Activists Clamor To Keep Internet Tax-Free
Activists continued to press for congressional action on Internet taxation Friday, hoping for a vote in the lame-duck session.
A coalition of trade associations sent a letter to congressional leaders in both parties on Thursday, urging them to pass a permanent moratorium against state and local taxes on Internet access.
The Internet Tax Freedom Act (ITFA) Coalition, which represents “companies that collectively provide Internet access services to over 275 million broadband, cable, and wireless subscribers nationwide,” claimed that passing the ITFA before the current law expires on December 11, 2014 “will encourage economic growth by enabling more citizens to innovate and engage in today’s digital economy.”
If Congress fails to act, the letter warns, consumers could face “excessive sales and communications taxes, at rates averaging double the general business sales tax rate, expanded to Internet services,” from web browsing to email. (RELATED: Costly Internet Tax Could be on the Horizon)
Even a 10 percent increase in price, according to a study by the Phoenix Center cited in the letter, “would reverse six years of broadband adoption gains.”
In an associated press release, USTelecom President Walter McCormick said, “Passage of this legislation will help promote economic growth and innovation while continuing to support affordable Internet access.”
“Keeping Internet access free from state and local taxes has been a fundamental principle since the Internet was introduced to American consumers,” added Michael Powell, president and CEO of the National Cable & Telecommunications Association.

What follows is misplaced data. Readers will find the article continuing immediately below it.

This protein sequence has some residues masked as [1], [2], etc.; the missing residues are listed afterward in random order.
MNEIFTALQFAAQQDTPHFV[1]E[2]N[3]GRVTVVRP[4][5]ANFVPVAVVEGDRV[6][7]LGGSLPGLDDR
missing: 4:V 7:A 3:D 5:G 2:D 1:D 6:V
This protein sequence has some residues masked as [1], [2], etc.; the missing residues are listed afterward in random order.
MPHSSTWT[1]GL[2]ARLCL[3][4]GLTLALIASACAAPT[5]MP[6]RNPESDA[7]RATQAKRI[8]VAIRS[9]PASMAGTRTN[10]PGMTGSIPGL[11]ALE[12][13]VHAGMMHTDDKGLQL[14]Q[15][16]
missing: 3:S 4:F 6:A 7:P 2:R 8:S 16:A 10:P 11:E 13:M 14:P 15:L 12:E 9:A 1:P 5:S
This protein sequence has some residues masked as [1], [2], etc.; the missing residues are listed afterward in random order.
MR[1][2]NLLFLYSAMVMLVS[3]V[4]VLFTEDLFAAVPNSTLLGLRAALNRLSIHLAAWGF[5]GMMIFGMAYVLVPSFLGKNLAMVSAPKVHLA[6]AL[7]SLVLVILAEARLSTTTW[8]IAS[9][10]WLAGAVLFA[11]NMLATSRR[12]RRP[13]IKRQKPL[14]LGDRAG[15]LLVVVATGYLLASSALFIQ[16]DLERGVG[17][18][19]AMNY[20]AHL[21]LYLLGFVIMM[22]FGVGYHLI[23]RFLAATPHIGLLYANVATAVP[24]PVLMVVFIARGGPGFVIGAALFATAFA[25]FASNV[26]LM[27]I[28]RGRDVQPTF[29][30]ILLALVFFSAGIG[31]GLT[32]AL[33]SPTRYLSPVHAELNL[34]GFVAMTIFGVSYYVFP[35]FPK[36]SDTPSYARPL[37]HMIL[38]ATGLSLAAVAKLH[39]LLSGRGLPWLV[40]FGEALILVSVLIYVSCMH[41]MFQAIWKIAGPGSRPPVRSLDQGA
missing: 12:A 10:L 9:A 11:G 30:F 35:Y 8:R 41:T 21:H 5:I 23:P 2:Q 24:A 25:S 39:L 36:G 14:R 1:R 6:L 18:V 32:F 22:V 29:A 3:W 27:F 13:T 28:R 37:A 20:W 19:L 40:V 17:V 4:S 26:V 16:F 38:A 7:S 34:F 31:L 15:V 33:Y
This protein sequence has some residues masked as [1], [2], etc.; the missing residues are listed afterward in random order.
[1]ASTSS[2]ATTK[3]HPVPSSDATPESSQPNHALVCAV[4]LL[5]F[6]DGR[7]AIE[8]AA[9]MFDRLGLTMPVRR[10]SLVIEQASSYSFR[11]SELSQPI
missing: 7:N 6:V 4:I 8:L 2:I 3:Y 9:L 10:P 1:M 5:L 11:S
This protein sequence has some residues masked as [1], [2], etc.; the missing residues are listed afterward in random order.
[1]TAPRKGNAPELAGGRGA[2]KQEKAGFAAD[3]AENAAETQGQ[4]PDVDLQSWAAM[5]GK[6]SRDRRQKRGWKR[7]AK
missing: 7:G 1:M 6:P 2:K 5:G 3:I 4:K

There have been efforts in both chambers during the current Congress to pass versions of ITFA, and although the House bill passed easily by a voice vote, the Senate version remains stuck in committee despite having secured 53 co-sponsors. (RELATED: Congress Mulls Internet Access Taxes for Millions of Americans)
A different Senate bill, which some have blamed for holding up the vote, combines a ten-year extension of ITFA with another bill, the Marketplace Fairness Act (MFA), which would allow states and cities to collect sales taxes on out-of-state Internet purchases.
Although the letter never mentions the MFA directly, it clearly implies that the Coalition would like Senate leaders to bring a standalone version of ITFA, which has the support of a majority of senators, to a vote, rather than trying to build support for a combined bill, which is more controversial. (RELATED: We Might See HUGE Taxes Just for Using the Internet, Thanks to Harry Reid)
However, Jason Brewer, VP of communications and advocacy for the Retail Industry Leaders Association, which supports both ITFA and MFA, told The Daily Caller News Foundation that, “Given the short window for voting in lame duck, we believe it makes sense to solve both of these issues simultaneously,” adding that Congress should “finish its work this year.”
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